'Facebook facelift'
Most often, students want to avoid judgment from their high school peers. They want to enter colleges with a straightened nose or dimple on cheeks, or without any scars on their face.

Some want to get corrections not just because of peer pressure, but also because they want a perfect face for their social media picture.

"I feel more confident now as my scar has been removed from my cheek," said Shalini G, who recently got not only her scar removed, but also paid around Rs 50,000 ($880) for work on her eyebrows, who wanted to look good even on her profile picture.  

Known as "Facebook Facelifts", the trend is getting popular equally among men. "People want to look attractive and teens are coming forward to get aesthetically pleasing looks," Dr Dhir said.

While young women mostly approach Dr Dhir for rhinoplasty or nose job, lip injection or eyebrow lift, young men prefer laser treatments to remove unwanted hair and scars.

"Women also come for chemical peeling, botox and body contouring to get attractive looks," Dr Dhir said.
Neeraja, a college student in Mumbai, had nose correction surgery to look good on Facebook. "I get so many compliments after my nose job. Now, I have a glowing skin after chemical peeling. My relatives and friends have started noticing and appreciating me." 

The trend is disturbing as cosmetic surgery procedures alter the body shape significantly and students are not mature enough to evaluate the risk/benefit potential of these more invasive procedures.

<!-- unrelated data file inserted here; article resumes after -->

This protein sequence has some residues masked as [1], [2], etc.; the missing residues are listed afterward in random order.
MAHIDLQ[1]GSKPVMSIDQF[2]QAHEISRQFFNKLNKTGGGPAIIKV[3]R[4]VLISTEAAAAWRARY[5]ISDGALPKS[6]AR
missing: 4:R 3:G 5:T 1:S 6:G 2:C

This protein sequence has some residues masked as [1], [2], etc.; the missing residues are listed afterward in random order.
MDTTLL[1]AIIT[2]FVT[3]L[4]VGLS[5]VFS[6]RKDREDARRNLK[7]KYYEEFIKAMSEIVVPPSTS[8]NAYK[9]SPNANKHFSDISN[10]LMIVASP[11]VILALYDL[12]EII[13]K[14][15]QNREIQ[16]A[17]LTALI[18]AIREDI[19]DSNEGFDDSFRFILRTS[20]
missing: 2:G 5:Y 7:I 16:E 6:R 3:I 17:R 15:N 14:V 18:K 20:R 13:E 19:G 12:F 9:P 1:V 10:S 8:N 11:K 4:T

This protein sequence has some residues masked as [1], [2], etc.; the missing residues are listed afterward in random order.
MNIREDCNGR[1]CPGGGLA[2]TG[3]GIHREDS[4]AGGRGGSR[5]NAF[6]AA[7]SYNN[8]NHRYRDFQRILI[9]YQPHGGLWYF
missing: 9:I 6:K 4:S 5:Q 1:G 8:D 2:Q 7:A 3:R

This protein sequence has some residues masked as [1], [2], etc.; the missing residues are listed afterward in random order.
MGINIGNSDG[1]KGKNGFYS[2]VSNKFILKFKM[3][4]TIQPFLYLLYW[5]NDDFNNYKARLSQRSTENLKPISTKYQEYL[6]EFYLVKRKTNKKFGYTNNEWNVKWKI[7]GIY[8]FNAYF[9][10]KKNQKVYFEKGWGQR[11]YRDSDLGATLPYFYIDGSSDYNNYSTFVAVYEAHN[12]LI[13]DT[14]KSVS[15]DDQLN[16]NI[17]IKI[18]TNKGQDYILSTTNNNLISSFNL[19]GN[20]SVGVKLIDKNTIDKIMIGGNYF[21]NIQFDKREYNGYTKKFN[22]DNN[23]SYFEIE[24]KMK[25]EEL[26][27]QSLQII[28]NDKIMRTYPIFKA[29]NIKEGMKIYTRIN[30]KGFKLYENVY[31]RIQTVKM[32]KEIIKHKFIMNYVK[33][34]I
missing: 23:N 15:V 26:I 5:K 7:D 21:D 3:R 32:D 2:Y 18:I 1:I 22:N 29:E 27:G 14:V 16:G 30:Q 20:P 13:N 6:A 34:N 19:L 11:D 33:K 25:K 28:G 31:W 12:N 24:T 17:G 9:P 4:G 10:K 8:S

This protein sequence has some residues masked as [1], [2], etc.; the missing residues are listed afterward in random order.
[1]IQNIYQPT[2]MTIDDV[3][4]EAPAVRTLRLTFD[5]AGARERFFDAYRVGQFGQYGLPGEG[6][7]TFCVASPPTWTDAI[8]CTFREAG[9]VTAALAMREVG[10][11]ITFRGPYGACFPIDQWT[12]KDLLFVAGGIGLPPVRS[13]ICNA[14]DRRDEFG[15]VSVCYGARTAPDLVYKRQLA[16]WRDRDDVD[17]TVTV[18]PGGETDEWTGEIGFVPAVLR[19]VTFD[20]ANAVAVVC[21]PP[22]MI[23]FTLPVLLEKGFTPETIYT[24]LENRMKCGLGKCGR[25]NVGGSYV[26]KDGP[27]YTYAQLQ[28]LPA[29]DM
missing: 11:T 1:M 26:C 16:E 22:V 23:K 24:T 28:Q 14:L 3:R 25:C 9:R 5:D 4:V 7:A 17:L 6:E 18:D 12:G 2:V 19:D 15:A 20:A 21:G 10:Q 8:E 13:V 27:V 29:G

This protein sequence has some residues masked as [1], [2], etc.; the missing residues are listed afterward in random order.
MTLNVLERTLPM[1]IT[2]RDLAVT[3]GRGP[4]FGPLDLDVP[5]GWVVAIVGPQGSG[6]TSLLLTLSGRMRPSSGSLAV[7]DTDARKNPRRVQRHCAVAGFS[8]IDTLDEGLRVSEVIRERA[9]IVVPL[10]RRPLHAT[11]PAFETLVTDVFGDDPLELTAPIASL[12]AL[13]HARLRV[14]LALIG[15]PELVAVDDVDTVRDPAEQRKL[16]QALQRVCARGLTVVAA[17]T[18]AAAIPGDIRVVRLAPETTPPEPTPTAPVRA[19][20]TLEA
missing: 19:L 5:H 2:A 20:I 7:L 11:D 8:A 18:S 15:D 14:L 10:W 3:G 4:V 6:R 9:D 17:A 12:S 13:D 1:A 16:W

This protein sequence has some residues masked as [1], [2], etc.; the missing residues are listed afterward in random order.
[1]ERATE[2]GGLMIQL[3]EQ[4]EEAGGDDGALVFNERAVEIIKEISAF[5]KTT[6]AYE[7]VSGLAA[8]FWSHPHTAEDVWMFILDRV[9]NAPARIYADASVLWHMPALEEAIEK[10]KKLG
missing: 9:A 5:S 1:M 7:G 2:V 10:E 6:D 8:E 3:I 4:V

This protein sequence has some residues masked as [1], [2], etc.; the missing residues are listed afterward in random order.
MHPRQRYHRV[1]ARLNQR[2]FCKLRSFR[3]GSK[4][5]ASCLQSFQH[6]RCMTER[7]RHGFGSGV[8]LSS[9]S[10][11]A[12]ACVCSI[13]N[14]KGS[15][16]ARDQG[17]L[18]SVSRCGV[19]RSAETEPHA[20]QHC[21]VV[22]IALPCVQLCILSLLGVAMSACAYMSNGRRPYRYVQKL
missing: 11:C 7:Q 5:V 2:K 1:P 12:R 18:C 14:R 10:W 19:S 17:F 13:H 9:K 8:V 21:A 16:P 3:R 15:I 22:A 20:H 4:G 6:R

"It is more important for a student to become comfortable with themselves as individuals and get through the sometimes awkward teen years before having cosmetic surgery to alter their appearance," Dr Thomas said.

Beauty pageants have helped the market to extend and make teens feel that some work done is always an investment.

"Teens need to be realistic. Cosmetic surgery is only one among many aspects to help them improve. They may have physical changes, but the real change lies within," Dr Dhir said. 

Agrees Dr Thomas who also feels that surgery is not the answer to instant popularity or success, but rather is "capable of making them look better (not perfect but better) on the outside".

Global destination
Though in existence in India -  a country where there are around 1,500-2,000 cosmetic surgeons - for about four decades, cosmetic surgery was always referred to in hush-hush tones, but now it is shedding its taboo tab. 

Out of the 15 million people worldwide who resorted to plastic surgery in 2011 to enhance their looks, there were no fewer than 466,231 Indians, according to the reports by the International Society of Aesthetic Plastic Surgeons (ISAPS), making India to hover between fourth and fifth place in the top five global destinations for medical tourism, cosmetic surgery being a part of it. 

However, the Government of India predicts that India's $17-billion annual health care industry could grow 13 per cent in each of the next six years, boosted by medical tourism, which most experts say is growing at 30 per cent annually. 

Though the exact number of tourists who visit India every year just for cosmetic surgery is not clear, some 50-60 percent of the total cosmetic surgery tourists annually end up in Mumbai, India's entertainment capital, making it India's cosmetic surgery capital.

Overall, the percentage of procedures done in India in 2012 was 1.14 million, which amounted to 6.2 per cent of the world's cosmetic surgeries - a big jump for India which was not even in top 20, 10 years ago.

[Note: Some names have been changed to protect the identity]